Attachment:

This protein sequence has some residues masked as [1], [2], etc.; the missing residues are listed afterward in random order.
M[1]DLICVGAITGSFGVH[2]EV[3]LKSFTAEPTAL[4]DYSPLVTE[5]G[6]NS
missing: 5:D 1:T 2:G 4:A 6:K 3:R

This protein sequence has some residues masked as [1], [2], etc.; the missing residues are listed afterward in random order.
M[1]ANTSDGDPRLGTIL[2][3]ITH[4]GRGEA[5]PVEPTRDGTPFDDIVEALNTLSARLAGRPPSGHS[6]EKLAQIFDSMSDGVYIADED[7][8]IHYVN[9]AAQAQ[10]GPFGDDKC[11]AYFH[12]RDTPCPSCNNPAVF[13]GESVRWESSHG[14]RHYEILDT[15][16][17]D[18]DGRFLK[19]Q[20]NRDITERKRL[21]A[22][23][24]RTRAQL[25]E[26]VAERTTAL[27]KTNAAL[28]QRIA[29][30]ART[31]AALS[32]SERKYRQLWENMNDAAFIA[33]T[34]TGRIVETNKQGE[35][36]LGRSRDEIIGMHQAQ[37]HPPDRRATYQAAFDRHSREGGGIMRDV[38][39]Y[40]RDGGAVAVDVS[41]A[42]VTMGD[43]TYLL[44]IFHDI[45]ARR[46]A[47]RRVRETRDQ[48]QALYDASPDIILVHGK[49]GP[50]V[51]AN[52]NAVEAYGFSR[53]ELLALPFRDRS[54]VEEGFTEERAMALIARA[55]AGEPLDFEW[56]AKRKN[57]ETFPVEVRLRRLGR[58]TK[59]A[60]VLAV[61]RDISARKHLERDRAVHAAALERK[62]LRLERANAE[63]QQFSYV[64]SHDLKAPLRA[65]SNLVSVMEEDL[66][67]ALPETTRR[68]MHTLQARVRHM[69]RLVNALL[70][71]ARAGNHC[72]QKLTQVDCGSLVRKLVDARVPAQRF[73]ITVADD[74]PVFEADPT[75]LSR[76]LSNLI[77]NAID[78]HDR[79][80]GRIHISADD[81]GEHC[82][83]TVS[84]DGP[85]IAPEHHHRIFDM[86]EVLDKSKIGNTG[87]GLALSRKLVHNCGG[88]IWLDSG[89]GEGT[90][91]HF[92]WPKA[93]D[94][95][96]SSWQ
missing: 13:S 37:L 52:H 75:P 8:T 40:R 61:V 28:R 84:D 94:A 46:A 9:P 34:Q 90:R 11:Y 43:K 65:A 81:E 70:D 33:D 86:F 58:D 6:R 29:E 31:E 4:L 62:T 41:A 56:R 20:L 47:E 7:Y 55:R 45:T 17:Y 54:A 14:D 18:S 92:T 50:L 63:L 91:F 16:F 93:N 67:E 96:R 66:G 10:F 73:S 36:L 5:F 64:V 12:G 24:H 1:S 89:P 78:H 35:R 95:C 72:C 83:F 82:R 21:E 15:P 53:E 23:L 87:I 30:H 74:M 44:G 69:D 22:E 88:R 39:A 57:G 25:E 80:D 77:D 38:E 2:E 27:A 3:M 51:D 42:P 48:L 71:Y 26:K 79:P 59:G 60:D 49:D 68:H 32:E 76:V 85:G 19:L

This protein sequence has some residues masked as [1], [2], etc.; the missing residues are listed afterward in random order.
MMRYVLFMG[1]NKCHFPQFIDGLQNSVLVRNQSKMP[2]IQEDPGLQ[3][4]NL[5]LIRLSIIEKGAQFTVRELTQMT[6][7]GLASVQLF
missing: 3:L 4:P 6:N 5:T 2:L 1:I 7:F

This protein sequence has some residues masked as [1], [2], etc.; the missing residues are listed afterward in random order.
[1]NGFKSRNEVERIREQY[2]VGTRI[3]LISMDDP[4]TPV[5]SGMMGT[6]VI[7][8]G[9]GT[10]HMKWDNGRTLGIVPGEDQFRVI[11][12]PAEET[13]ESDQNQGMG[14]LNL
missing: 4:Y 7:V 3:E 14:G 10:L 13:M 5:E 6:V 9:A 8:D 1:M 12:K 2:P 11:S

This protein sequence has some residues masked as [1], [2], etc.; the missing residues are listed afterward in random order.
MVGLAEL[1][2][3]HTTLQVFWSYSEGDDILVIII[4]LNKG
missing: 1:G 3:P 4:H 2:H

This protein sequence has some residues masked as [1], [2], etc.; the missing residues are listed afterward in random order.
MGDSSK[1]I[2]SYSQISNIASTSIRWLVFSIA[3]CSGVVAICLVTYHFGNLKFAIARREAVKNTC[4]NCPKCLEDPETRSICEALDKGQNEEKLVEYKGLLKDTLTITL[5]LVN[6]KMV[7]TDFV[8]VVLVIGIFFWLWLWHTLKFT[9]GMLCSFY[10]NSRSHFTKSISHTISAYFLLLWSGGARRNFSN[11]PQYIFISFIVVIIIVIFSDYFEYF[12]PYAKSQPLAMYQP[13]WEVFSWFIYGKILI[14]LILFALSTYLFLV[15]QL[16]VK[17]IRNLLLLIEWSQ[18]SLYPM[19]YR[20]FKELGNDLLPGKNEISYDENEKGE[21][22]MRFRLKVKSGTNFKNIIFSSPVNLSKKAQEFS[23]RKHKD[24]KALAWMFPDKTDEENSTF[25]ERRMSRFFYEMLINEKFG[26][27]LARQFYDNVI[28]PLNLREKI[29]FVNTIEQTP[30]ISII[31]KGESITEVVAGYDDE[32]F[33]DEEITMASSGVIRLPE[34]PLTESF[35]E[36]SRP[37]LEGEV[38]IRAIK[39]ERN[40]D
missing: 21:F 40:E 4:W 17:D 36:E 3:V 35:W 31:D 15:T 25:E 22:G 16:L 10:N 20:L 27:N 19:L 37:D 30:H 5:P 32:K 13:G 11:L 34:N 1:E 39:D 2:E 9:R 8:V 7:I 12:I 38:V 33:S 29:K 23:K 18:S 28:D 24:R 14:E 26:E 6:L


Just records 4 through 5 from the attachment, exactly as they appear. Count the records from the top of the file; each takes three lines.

This protein sequence has some residues masked as [1], [2], etc.; the missing residues are listed afterward in random order.
[1]NGFKSRNEVERIREQY[2]VGTRI[3]LISMDDP[4]TPV[5]SGMMGT[6]VI[7][8]G[9]GT[10]HMKWDNGRTLGIVPGEDQFRVI[11][12]PAEET[13]ESDQNQGMG[14]LNL
missing: 4:Y 7:V 3:E 14:G 10:L 13:M 5:E 6:V 9:A 8:D 1:M 12:K 2:P 11:S

This protein sequence has some residues masked as [1], [2], etc.; the missing residues are listed afterward in random order.
MVGLAEL[1][2][3]HTTLQVFWSYSEGDDILVIII[4]LNKG
missing: 1:G 3:P 4:H 2:H